I think most of us agree that the coronavirus pandemic has impacted every corner of our society and will have a lasting effect on our communities for years to come. Although, it’s clear to see that some have endured more than others.
To mark international women’s day, I took the opportunity to reflect upon the disproportionate impact the pandemic has had on women in the workplace. I also look towards a post pandemic future at work, and consider what this might be like, and whether the pandemic will change how businesses operate for the better.
A report by the Commons women and inequalities committee said that while ministers acted quickly to protect jobs and adapt welfare benefits, gender disparities were ignored. It pointed to evidence that women were more likely to be employed in sectors shut down during the pandemic and therefore more at risk of job loss or being placed on furlough*.
Studies have shown that women were the majority (52.1%) of workers placed on furlough across the UK between March and August 2020**. Given that the government’s furlough scheme (at the time this was written) provides for 80% of pay for hours not worked (subject to the cap), more women than men are likely to have experienced a drop in income. In addition, when away from the workplace, many miss out on important social experiences and the opportunity for learning or to share skills.
Statistically women bear the bulk of childcare responsibilities within the UK. So, the impact of the pandemic on them, in terms of school closures, has been significant. Balancing work with childcare and home-schooling has placed many families under substantial strain.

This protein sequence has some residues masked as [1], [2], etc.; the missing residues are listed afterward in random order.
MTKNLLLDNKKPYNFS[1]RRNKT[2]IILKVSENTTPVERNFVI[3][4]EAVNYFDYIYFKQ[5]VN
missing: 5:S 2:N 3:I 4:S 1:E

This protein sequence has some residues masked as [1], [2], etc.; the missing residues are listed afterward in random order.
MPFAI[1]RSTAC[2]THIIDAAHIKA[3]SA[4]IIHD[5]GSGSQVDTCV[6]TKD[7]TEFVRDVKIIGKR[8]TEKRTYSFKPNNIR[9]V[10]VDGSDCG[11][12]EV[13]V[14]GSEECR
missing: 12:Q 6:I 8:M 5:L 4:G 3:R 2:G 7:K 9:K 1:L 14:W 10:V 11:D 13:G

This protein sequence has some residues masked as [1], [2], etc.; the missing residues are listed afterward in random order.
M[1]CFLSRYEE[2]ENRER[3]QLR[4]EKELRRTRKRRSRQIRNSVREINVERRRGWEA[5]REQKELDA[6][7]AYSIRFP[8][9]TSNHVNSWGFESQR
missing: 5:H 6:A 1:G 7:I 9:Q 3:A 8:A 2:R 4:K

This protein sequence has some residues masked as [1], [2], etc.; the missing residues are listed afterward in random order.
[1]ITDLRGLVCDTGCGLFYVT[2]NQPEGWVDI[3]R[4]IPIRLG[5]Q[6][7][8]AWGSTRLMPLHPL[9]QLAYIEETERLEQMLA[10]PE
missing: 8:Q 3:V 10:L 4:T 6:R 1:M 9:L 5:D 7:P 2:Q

Statutory dependent leave is available for employees to deal with emergencies involving a dependent. Eligible employees may also take a period of statutory parental leave. However, both types of leave are unpaid, so result in loss of income.
Furlough is an option in terms of support for staff with caring responsibilities arising from the pandemic. However, it is ultimately up to the employer to choose whether to access the furlough scheme. Besides, as previously detailed, although certainly preferable for parents in comparison to unpaid leave, furlough may not necessarily be an attractive option either.
Ultimately, a third of working mothers reported having lost work or hours due to a lack of childcare during the pandemic***.
In terms of mental health and wellbeing, research has also suggested that nearly two-thirds (62%) of women reported feeling increased levels of stress or anxiety due to the pandemic, compared to less than half (48%) of men****.
And then there is the gender pay gap. The gender pay gap is the difference between the average earnings of men and women across a workforce. Large businesses are required to report on their gender pay gap and publish the results. This is an important tool used to encourage employers to close their gap. Last year, the requirement to report on the gender pay gap was removed because of the pandemic. This year, businesses may delay their reporting for up to 6 months. Although the decision was considered a pragmatic response to the pandemic, there are concerns that it runs the risk of sending out the wrong message, suggesting that reporting on the gender pay gap is not a high priority.